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Should I Tell Her Teacher?

I haven't decided not to tell my daughter's preschool that she was adopted, but, so far, I haven't told.

by Barbara Herel

My daughter began preschool recently, and I've not told her teachers that she’s adopted. As I weigh the decision of whether to tell, these are the questions and thoughts rattling around in my head:

Is "The Talk" relevant? Beth is two -- still very young. My husband, Tony, and I faithfully recite the story of our domestic adoption to her, but the hot topics during the two hours she spends at school, two days a week, will more likely be sharing toys, snack time, and poop.

Could it be held against her? My girlfriend, a former teacher and an adoptive mom, thinks so. Her experience is that teachers talk. Even if the talk is not negative, she worries that our children will be forever branded The Adopted Ones, even if they are also Phenomenal Artists or Gymnastical Geniuses. And what if Beth whacks one of her classmates in the head? Will her teachers think, "It's just her age," or "It's a behavioral problem" ("She's adopted, you know")? I want to keep any adoption bias at bay for as long as I can.

Is this more about me? I'll be honest: I'm still figuring out how to discuss (or not discuss, or partially discuss) Beth's adoption. Like every parent who has adopted, I've been astonished and angered by thoughtless comments from friends and strangers. I know that once I say, "We adopted her," I'm opening myself up to questions, comments, and judgments, some welcome and some not.

The phrase "know your audience" comes to mind, and reading your audience takes time and practice. I think it will feel more natural to say that we adopted Beth after I get to know her teachers better.

I see that "family" is the theme slated for November in the preschool curriculum. At least that gives me a little time to build my trust with the teachers, solicit some more advice, and decide what to do.

For now, I'll stick to my go-to answer when I am asked, "Where'd she get the blonde hair?" "Runs in the family."

Barbara Herel writes the Improv Mom blog on She adopted her daughter domestically.

Parent-to-Parent: Teacher Talks

Members of and the AF Facebook page debated whether and when to tell your child's teacher about her adoption. Here's what some of you said:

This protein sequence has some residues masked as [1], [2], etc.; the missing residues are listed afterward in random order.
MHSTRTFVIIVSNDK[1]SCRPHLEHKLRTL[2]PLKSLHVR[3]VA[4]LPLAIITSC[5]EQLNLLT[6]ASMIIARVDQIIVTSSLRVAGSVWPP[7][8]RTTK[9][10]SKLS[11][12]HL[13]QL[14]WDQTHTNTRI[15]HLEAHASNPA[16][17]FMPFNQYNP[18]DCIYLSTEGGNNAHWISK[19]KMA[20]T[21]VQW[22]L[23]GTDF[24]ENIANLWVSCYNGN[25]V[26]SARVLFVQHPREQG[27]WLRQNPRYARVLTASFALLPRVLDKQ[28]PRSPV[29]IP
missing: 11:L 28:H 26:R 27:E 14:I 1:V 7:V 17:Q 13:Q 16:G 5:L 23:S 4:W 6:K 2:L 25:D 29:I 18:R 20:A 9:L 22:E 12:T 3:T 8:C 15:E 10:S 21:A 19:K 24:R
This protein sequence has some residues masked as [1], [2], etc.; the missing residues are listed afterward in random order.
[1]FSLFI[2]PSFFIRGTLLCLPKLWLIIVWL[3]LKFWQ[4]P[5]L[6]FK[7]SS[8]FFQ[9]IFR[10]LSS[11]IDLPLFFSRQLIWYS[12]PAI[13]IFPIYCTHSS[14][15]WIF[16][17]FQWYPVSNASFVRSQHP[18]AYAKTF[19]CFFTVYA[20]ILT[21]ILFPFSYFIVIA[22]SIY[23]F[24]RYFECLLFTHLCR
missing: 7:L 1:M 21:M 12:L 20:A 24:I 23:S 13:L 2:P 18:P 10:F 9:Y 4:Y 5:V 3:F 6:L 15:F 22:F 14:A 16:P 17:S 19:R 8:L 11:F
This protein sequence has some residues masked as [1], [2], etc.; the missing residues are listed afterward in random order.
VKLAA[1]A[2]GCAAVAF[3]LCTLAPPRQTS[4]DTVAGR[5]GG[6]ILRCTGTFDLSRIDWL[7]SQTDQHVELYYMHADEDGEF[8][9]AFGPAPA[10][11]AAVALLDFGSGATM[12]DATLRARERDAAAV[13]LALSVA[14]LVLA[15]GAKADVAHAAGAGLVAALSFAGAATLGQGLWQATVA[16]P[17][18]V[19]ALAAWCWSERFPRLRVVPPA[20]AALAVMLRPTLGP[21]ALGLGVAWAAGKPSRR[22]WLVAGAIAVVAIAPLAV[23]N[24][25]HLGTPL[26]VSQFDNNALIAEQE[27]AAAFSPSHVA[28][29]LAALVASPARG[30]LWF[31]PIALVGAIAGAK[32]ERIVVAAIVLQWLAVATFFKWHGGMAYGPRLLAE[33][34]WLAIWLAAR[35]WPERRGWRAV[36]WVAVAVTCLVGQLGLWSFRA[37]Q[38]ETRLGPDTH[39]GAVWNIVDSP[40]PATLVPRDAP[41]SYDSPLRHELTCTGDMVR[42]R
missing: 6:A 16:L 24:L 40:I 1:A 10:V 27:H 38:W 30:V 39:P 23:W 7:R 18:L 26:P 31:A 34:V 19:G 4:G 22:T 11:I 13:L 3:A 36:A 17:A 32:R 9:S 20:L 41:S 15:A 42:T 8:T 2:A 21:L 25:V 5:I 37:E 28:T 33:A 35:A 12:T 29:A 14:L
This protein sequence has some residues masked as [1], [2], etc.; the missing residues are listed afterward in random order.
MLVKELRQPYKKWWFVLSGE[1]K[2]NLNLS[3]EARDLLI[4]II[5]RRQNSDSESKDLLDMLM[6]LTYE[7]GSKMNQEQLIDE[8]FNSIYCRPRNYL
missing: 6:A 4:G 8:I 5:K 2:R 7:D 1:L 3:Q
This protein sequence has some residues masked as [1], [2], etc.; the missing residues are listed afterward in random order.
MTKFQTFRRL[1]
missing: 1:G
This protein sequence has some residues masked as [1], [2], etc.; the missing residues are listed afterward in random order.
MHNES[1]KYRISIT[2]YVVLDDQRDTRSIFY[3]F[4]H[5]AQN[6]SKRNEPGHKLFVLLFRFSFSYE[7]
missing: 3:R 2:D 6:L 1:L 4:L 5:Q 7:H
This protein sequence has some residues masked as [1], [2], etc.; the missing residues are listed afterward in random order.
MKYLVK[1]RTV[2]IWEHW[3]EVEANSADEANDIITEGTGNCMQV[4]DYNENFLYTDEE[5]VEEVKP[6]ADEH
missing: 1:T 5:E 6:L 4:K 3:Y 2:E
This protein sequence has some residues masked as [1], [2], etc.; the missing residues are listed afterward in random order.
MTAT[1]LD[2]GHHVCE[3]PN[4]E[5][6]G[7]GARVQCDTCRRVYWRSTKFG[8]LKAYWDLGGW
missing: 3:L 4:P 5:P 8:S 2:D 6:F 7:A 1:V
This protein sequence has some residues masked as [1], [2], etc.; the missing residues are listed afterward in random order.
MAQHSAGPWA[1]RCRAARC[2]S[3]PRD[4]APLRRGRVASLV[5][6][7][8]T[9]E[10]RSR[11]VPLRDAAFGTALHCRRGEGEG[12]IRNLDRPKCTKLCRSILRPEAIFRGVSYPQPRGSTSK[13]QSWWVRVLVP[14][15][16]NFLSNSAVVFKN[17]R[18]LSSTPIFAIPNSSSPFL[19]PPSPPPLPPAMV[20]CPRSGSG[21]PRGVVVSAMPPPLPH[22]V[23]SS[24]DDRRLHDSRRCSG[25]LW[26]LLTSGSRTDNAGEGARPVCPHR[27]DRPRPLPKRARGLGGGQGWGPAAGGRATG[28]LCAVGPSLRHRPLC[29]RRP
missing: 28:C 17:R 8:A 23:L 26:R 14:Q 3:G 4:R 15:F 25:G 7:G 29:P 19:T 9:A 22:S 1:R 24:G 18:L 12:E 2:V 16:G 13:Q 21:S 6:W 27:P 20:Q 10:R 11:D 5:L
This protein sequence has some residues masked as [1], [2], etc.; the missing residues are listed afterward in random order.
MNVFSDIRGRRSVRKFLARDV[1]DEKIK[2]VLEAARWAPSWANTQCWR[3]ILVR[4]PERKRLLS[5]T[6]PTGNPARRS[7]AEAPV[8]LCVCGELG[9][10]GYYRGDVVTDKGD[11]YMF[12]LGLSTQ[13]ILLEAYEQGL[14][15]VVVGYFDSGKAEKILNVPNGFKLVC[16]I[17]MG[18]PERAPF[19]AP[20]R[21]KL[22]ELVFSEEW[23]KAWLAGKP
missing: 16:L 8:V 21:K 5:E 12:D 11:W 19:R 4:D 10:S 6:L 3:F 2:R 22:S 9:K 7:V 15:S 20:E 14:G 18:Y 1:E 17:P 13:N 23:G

• "My husband and I decided to explain open adoption to our child's kindergarten teacher. We didn't want our daughter to start talking about her 'brothers' (bio half-siblings) in class and confuse the teacher (who knows that our daughter has only one brother in our family). We explained our family's story and discussed positive adoption language. Most important, we allowed the teacher to ask us questions at the end of the meeting. It was very productive." -- Kiersa

  • "I have always known I was adopted and have always been open about it. Now I’m an adoptive mom. My son's day care knows and I don't think any teacher there has a bias or has treated him differently because of it. If my child were being treated differently, for any reason, I would speak with the head of the day care or school and let them know. I think honesty is the best policy when it comes to adoption. It is something to be proud of." -- Hillary Braveman Duval

  • "I would recommend informing the teacher only if warranted. I have always been open with my child about being adopted. This is a fact of life and we celebrate it. However, it's weird to make a big deal about it. It's the child's information. Let him choose when to share. My child is very popular, smart, and well adjusted. He's always been confident in sharing his story." -- Rhonda Garland McDaniel

  • "I am both an adoptive mother and a preschool teacher. I encourage the parents of my students to share anything that may help me teach them better. If your child might come to school and talk about being adopted, it helps the teacher to know beforehand, so she isn't taken by surprise. I wouldn't make a big deal about it, but I would encourage the teacher to use it as a teaching point (especially when talking about 'families')." -- Vicki Slatton Vanderveen

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